Jules Polonetsky remembers the moment that shattered his naivete about the internet.
“I was the consumer affairs commissioner for New York City 20 years ago when some company I’d never heard of came in with a big billboard,” he recalls. “It said, ‘Welcome to Silicon Alley,’ sponsored by DoubleClick.” I’d read in the headlines that DoubleClick was in trouble for using something called cookies. And something to do with “appending your identity” to your web-browsing history.
Facebook recently launched an ad campaign to defend personalized advertising against Apple’s new privacy measures. The campaign, called “Good Ideas Deserve to Be Found,” touts targeted ads as a boon for small businesses. Here’s one of the ads, which I found amusing, if perhaps not exactly in the way that Facebook intended.
The ad push comes ahead of a change in Apple’s policies that could dramatically affect Facebook and other app makers’ ability to track iOS users for advertising purposes. Starting this spring, iPhone users will see a pop-up when they open an app that tracks them, giving them the…
In a new piece for The New York Times, writers Charlie Warzel and Stuart A. Thompson detail—and not for the first time—how our smartphones feed a so-called “surveillance economy” that annihilates personal privacy in real and unexpected ways.
Warzel and Thompson obtained a file from an unnamed source containing location data tied to “thousands of Trump supporters, rioters, and passers-by in Washington, D.C.” on the date of the insurrection at the Capitol. …
Online, ads are everywhere.
They bombard you when you try to read the news. They pop up between your friends’ Facebook updates. They’re disguised to look like regular results on Google. And one, maybe two play before every video you watch on YouTube — with more peppered throughout.
From the perspective of an internet user who is desperately trying to ignore, avoid, or block this constant deluge of ads — ads that have to get more and more intrusive in order to force us to pay attention to them — the power of the online advertising industry might appear unstoppable…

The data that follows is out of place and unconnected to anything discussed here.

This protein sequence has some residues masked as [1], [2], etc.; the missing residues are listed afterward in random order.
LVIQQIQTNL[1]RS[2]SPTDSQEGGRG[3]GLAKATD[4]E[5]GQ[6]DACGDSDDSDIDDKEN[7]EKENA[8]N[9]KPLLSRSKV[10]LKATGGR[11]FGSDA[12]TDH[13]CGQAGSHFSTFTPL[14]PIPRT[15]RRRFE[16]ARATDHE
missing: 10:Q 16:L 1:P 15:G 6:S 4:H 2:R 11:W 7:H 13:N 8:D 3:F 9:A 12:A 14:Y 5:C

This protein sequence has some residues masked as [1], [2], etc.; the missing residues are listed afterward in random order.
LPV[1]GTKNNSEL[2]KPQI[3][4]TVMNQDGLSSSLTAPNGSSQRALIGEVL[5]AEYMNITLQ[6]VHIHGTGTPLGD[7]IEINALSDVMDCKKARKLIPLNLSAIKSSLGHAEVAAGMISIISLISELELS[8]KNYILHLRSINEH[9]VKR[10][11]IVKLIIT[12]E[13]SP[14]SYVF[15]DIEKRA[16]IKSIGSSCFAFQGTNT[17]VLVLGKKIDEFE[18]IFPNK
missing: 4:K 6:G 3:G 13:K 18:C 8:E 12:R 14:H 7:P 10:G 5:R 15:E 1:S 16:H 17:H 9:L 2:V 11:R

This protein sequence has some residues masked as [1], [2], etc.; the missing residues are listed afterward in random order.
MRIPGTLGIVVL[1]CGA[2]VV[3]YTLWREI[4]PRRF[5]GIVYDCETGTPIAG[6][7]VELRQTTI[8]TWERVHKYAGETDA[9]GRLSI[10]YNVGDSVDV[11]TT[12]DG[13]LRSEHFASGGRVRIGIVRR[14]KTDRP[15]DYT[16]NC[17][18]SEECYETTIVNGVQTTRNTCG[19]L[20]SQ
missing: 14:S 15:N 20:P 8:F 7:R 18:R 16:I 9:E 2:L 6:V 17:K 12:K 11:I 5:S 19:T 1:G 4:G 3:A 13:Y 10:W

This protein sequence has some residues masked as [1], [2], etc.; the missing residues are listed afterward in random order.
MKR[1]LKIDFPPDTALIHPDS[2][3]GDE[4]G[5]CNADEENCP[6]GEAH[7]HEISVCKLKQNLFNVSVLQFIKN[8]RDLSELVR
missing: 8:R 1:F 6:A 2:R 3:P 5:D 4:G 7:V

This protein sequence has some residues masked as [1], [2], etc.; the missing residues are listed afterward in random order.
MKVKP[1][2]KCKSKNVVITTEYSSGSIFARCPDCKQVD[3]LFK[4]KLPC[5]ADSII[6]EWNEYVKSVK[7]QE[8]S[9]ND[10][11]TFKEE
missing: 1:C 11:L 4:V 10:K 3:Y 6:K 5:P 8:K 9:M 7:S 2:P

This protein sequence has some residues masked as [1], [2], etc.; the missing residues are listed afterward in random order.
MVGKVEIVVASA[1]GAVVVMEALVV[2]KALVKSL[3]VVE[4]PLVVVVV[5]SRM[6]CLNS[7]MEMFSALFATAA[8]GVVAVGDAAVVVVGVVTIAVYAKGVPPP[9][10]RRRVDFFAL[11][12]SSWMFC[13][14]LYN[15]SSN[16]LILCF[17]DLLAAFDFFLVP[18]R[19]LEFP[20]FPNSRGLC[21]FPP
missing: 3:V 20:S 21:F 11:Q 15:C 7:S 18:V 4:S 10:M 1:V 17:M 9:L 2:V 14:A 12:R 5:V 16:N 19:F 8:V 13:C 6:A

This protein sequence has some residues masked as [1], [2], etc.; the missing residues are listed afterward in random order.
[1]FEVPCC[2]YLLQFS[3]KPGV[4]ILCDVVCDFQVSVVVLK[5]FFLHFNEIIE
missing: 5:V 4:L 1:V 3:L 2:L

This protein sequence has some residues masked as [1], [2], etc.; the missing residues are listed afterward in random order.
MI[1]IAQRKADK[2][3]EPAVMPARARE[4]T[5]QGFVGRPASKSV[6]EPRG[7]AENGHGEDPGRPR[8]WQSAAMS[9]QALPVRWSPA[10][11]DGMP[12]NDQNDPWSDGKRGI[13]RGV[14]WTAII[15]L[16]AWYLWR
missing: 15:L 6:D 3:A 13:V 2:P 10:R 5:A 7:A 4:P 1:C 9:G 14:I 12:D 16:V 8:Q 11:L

In July, I performed an experiment to see how easy it was to run ads on Google that made false claims about Joe Biden.
First, in the Google Ads system, I bought the keyword “should I vote for Biden?” Then I told Google I wanted to run this ad:
By Aaron Sankin and Surya Mattu
Kara Zajac said SPART*A, a small nonprofit serving transgender military service members and veterans, helped her begin her transition while in the Navy. To give back, she volunteered to build the group’s website in her spare time after leaving the military — and kept her eye on a key value: privacy.
“I don’t track users,” Zajac said. “Not everyone in the military is wanting to be known for being trans. They might not be out yet. So any time we can protect privacy in that way, we try to do it.”
Welcome back to Pattern Matching, OneZero’s weekly newsletter that puts the week’s most compelling tech stories in context.
In the opening scenes of The Social Dilemma, the popular new Netflix docudrama about social media’s dark side, a series of nervous-looking interview subjects appear to stumble over a simple question: “What’s the problem?”
The film and its subjects — former employees of Google, Facebook, and other tech giants, along with a few outside critics such as the Harvard professor and The Age of Surveillance Capitalism author Shoshana Zuboff — spend the next 90 minutes throwing everything they have at that question…
If you’ve been following this series so far, you know that Google tracks the websites you visit. Then it passes the data to marketers like me so we can target you with ads based on where you’ve been on the internet.
Google lets us know whether you’ve browsed sites about certain topics recently or over a longer time frame. This is important, as it sculpts our strategy to “convert you” — that is, get you to buy a product or service with our ad.
For example, I would want to serve you a Porsche ad if you’ve been browsing prices…
On June 19, with the seemingly bold claim “We’re in,” outdoors brand The North Face lent powerful corporate backing to the Stop Hate for Profit movement.
Except there’s a problem. Instead of “We’re in!,” The North Face’s tweet perhaps should have read, “We’re in! Kinda!”
Stop Hate for Profit calls on advertisers to boycott Facebook, in response to the rampant “hate and misinformation across Facebook’s products, which are supported by paid advertisements.”
Although The North Face and hundreds of other brands are indeed pausing their Facebook advertising campaigns, they’re still handing Facebook millions of data points about their customers…